In our quest to assist writers in becoming the best you can be and remain motivated, we would like to introduce you to John Chuback, M.D. A cardiovascular surgeon, Dr. Chuback found his goals waylaid by his lack of motivation. In a series of interviews with Paul W. Reeves, host on Impact Radio USA, Dr. Chuback discusses “The 50 most powerful secrets for success in and out of the classroom.”

This image has an empty alt attribute; its file name is 41s7ttwxqyl.jpg

Please click on the link below to hear Episode #13 in the series, and start enhancing your journey toward success today.

DR. JOHN CHUBACK, a cardiovascular surgeon from New Jersey, joins us in this series to celebrate the release of his book, “The Straight A Handbook – The 50 Most Powerful Secrets For Ultimate Success In And Out Of The Classroom”.

Throughout this series, they will cover each of the 50 chapters in detail, each of which will guide you toward success in all that you do in life.

On this segment, Dr. Chuback and Paul discussed chapters 28 and 29.



Previous Episodes of “Success Philosophies With Dr. Chuback”


Dr. John Chuback


Dr. John Chuback was born and raised in Bergen County and graduated from the Dwight Englewood School. He earned his medical degree from New Jersey Medical School at UMDNJ, in Newark. Dr. Chuback then completed a five-year General Surgical Residency at Monmouth Medical Center (MMC). Dr. Chuback is the author of Make Your Own Damn CheeseKaboing, and The Straight A Handbook.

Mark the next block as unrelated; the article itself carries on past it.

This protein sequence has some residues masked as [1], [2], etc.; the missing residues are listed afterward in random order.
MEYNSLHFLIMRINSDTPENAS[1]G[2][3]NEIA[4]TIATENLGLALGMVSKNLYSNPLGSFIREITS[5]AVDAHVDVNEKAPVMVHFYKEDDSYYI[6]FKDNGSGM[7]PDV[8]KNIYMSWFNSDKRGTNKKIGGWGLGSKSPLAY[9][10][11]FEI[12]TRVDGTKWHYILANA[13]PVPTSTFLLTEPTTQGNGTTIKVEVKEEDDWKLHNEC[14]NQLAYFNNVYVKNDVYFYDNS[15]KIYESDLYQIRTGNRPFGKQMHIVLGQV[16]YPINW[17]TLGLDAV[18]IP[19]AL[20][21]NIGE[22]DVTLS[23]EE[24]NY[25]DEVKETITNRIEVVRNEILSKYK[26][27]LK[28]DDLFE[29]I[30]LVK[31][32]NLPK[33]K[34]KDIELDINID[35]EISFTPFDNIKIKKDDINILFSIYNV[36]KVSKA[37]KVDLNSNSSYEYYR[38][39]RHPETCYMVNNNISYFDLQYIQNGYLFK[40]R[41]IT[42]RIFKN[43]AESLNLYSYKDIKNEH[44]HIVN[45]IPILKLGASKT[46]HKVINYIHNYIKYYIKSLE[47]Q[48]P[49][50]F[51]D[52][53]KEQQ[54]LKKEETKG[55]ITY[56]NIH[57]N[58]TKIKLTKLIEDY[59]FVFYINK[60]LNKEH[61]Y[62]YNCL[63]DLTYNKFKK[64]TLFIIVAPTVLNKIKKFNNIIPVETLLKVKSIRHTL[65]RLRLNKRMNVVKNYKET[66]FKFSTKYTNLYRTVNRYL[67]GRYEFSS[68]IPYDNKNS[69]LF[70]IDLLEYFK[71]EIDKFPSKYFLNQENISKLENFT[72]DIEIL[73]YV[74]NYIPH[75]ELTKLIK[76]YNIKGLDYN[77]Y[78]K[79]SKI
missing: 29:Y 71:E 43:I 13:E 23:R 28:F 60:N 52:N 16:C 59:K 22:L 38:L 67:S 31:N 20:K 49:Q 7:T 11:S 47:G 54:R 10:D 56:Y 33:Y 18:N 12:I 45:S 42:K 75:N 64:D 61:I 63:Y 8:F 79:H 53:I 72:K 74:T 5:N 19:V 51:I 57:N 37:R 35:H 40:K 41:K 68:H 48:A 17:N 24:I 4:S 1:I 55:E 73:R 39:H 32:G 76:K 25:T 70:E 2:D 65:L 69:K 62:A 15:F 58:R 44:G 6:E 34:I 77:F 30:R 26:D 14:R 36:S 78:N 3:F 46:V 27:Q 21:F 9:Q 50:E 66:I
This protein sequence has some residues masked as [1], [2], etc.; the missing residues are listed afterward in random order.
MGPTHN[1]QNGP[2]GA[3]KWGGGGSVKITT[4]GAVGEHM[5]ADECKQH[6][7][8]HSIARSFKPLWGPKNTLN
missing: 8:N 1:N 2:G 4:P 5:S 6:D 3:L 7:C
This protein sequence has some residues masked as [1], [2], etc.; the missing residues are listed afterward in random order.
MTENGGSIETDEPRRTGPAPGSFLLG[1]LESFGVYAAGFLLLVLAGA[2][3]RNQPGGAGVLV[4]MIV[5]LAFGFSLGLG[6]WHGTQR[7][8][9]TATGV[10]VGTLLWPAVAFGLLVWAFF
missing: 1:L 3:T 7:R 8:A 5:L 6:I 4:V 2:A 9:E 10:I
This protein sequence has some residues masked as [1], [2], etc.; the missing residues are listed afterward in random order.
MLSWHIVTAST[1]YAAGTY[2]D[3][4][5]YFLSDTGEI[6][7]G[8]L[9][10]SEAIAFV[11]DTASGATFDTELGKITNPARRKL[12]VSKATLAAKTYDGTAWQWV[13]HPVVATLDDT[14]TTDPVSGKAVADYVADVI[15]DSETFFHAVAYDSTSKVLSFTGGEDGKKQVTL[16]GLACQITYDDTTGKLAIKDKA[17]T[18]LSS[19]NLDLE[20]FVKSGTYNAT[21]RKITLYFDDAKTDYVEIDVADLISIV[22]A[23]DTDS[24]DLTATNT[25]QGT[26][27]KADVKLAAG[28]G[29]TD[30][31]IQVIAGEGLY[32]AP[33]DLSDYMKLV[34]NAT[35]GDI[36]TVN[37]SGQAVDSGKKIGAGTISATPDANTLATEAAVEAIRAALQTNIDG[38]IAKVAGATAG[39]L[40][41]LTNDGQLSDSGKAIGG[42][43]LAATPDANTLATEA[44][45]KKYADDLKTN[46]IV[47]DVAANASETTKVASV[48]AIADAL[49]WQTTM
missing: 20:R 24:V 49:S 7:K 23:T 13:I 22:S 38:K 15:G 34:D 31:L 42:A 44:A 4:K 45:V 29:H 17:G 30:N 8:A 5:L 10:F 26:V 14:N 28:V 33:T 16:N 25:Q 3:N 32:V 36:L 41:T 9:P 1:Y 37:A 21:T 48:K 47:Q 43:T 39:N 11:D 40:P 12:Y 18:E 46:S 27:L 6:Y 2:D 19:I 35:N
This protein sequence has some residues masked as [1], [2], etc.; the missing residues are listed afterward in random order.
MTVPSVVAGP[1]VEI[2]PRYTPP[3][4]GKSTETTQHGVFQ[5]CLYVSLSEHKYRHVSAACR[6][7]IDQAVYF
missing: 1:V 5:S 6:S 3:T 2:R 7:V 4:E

All books are available on Amazon. com. 


Impact Radio USA

This image has an empty alt attribute; its file name is impact-radio-usa-modern-large.jpg

Welcome to ​IMPACT RADIO USA, where we strive to  provide the best in news, talk, sports, and music 24 hours a day, 52 weeks per year. Our goal is to keep you as the most informed and entertained Internet Radio audience.

As we are continuing to add content on a daily basis, please feel free to click on the “LISTEN NOW” button at the top of the page to hear us 24 hours a day.While you are here, please check out all of our links to our shows, our podcast page, our blog, and learn how YOU can host your own show with us.  Thank you for listening to IMPACT RADIO USA!!!

Impact Radio USA ListenNow


Paul W. Reeves 

This image has an empty alt attribute; its file name is 11700698_10204467697476836_1401739541151934347_o.jpg

Paul W. Reeves is a longtime Detroit area author, radio talk show host, educator, composer/arranger, and professional musician!

Listen to “Dr. Paul’s Family Talk” on Impact Radio USA and visit Paul’s website for more information on his books and CDs.

This image has an empty alt attribute; its file name is book-cover.jpg

Calliope Njo: Found Memories

Welcome to Write the Story! Each month Writers Unite! will offer a writing prompt for writers to create a story from and share with everyone. WU! wants to help our members and followers to generate more traffic to their platforms.  Please check out the authors’ blogs, websites, Facebook pages and show them support. We would love to hear your thoughts about the stories and appreciate your support! 

Images are free use and require no attribution. Image by Ahmed Gomaa from Pixabay

Found Memories

Calliope Njo